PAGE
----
C is the granddaddy of all of the langauges on this list - every single one of these languages is implemented using C or a derivative of C, period. Almost no-one would recommend using strait pure C these days for large programs, since C++ adds so many wonderfull features, but the core understanding of your computer is in C terms. If you don't know what pointers, the stack and the heap are ... memory allocation, function pointers, etc, you don't really know how your computer is operating internally (which isn't necessary - but helps if you plan a long career in programming). C is the bridge between assembly langauge and langauges people actually use to get work done.

C++ is C, with a dozen things added to get real work done. These things make C++ the only langauge that gives you 100% of the control of C, with the ability to get 50%-95% of the features of any other langauge. The ability to write productive C++ code relies heavily on the quality of the libraries you have available (as it does in any langauge, but in other langauges the libraries are part of the langauge distrobution itself), and also on a fairly good understand of the lower level details. So C++ can be used by beginners IF they stay in the simple areas covered by books and tutorials, and grow into a better langauge as they learn more - but it is slower to start gaining than C#, Java, Python, or ruby.

Personally I use C# at work and C++, C# and ruby at home. I do almost all of my game logic in C++, all my windows tool GUI and web or database stuff in C#, and tons of smaller helper applet / script stlye things in ruby.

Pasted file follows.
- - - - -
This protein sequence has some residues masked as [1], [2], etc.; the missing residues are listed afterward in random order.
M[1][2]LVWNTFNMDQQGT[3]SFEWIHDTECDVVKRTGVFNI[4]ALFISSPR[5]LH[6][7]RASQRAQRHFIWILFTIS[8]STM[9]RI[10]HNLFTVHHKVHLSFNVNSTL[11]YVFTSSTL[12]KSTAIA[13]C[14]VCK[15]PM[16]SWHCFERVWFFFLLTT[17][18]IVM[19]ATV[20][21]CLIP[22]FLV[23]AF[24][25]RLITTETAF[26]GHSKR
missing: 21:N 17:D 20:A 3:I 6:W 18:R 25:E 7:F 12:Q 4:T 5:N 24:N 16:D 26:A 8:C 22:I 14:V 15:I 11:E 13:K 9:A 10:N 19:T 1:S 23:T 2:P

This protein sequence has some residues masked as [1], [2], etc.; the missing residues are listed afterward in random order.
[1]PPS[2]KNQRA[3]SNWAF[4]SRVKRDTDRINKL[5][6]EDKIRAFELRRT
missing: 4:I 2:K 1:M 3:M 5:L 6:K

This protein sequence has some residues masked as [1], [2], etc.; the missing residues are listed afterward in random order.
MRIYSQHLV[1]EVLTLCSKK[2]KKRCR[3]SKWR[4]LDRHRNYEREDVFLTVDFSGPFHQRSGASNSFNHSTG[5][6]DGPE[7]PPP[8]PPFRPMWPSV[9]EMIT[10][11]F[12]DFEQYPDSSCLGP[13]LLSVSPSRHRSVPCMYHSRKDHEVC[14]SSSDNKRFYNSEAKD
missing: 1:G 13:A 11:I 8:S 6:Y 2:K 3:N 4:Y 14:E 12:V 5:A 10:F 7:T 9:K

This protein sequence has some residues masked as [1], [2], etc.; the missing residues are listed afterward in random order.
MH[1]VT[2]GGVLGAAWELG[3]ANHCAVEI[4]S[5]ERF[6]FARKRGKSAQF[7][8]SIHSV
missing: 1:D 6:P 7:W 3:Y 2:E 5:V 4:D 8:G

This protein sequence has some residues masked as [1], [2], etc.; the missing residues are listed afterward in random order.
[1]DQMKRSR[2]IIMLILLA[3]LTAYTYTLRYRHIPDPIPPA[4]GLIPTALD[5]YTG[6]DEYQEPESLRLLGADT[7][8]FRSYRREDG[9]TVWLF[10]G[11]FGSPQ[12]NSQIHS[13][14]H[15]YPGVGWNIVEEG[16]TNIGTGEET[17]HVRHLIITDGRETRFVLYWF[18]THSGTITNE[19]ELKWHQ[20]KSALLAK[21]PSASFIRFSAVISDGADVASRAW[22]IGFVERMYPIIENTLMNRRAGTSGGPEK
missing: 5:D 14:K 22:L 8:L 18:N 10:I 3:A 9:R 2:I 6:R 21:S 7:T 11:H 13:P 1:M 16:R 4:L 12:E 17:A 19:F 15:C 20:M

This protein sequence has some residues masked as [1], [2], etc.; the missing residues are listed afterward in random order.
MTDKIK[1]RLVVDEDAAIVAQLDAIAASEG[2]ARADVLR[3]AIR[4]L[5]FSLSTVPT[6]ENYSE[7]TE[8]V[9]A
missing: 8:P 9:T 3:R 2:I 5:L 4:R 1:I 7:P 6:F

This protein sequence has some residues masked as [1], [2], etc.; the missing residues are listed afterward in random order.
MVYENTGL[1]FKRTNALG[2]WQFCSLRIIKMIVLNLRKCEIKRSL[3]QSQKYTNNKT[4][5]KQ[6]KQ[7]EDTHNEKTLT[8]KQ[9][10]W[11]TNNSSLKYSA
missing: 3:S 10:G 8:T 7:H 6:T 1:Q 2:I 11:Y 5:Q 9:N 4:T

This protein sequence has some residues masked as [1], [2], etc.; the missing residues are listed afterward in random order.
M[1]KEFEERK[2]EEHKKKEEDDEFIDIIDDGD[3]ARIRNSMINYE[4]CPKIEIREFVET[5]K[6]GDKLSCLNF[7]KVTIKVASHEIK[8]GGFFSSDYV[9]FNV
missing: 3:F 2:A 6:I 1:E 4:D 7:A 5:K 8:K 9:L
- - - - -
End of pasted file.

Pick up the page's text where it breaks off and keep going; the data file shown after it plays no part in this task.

For you I recommend C# highest, without knowing enough about you to be sure. It seems to have the highest ratio of effort to reward with fairly high short term to long term payoff.

Good Luck.

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Thank you for all of the responses. I downloaded Python and tried it. I don't really like it very much because it doesn't use braces and stuff for its if statements and loops. I will probably try out C# and CleanGL.

Xai, programwizard and Konfusius: Thanks for the long posts. They were very helpful.

--BlackViper91--

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Also check out Ruby like Xai mentioned. I started with C then C++ years ago and only found Ruby about 6 months ago. It is a very simple yet powerful language IMHO.

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If you are bold and adventuresome, you can even try Lisp. http://www.gigamonkeys.com/book/ is a free online version of a book that you can use to learn Lisp.

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Quote:
Original post by blackviper91
Thank you. Does Lisp require a compiler or anything?


It can be compiled or interpreted (assuming we are talking about Common Lisp). A commonly used free interpreter is clisp. A commonly used free compiler/interpreter is SBCL.